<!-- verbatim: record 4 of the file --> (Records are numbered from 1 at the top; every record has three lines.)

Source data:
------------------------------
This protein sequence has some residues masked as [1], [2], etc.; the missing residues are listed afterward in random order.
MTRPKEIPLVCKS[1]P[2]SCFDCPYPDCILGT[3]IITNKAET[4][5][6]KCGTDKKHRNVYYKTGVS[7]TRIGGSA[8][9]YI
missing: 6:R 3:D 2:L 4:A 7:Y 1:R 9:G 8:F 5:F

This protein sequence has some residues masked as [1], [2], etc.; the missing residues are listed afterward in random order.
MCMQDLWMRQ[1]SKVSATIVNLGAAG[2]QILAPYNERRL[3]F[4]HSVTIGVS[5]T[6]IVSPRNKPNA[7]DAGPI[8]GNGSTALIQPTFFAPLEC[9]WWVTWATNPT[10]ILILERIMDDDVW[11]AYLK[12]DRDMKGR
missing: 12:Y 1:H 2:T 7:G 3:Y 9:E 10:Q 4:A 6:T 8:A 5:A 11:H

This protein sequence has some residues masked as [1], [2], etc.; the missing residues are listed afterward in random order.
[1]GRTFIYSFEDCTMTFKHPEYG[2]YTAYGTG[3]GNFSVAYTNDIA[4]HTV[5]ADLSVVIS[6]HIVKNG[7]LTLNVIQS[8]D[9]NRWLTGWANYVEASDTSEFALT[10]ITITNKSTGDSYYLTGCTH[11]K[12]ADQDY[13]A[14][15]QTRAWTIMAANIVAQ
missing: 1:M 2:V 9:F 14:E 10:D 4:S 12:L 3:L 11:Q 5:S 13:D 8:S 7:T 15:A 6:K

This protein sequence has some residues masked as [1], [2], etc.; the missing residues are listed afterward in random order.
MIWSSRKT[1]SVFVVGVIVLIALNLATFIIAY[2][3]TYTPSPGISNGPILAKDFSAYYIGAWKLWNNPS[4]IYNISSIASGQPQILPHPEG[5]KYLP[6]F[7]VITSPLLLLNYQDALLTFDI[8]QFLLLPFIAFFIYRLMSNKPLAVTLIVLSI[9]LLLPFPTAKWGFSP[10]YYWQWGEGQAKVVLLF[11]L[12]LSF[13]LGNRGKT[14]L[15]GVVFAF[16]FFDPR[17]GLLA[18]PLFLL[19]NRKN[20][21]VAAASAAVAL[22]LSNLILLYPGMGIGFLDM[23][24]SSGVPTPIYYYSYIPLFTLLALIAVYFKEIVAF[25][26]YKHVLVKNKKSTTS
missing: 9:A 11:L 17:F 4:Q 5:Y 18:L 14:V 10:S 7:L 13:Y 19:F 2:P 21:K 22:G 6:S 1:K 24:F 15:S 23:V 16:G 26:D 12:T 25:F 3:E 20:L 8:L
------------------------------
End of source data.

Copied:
This protein sequence has some residues masked as [1], [2], etc.; the missing residues are listed afterward in random order.
MIWSSRKT[1]SVFVVGVIVLIALNLATFIIAY[2][3]TYTPSPGISNGPILAKDFSAYYIGAWKLWNNPS[4]IYNISSIASGQPQILPHPEG[5]KYLP[6]F[7]VITSPLLLLNYQDALLTFDI[8]QFLLLPFIAFFIYRLMSNKPLAVTLIVLSI[9]LLLPFPTAKWGFSP[10]YYWQWGEGQAKVVLLF[11]L[12]LSF[13]LGNRGKT[14]L[15]GVVFAF[16]FFDPR[17]GLLA[18]PLFLL[19]NRKN[20][21]VAAASAAVAL[22]LSNLILLYPGMGIGFLDM[23][24]SSGVPTPIYYYSYIPLFTLLALIAVYFKEIVAF[25][26]YKHVLVKNKKSTTS
missing: 9:A 11:L 17:F 4:Q 5:Y 18:L 14:V 10:S 7:L 13:Y 19:F 2:P 21:K 22:G 6:S 1:K 24:F 15:S 23:V 16:G 26:D 12:T 25:F 3:E 20:L 8:L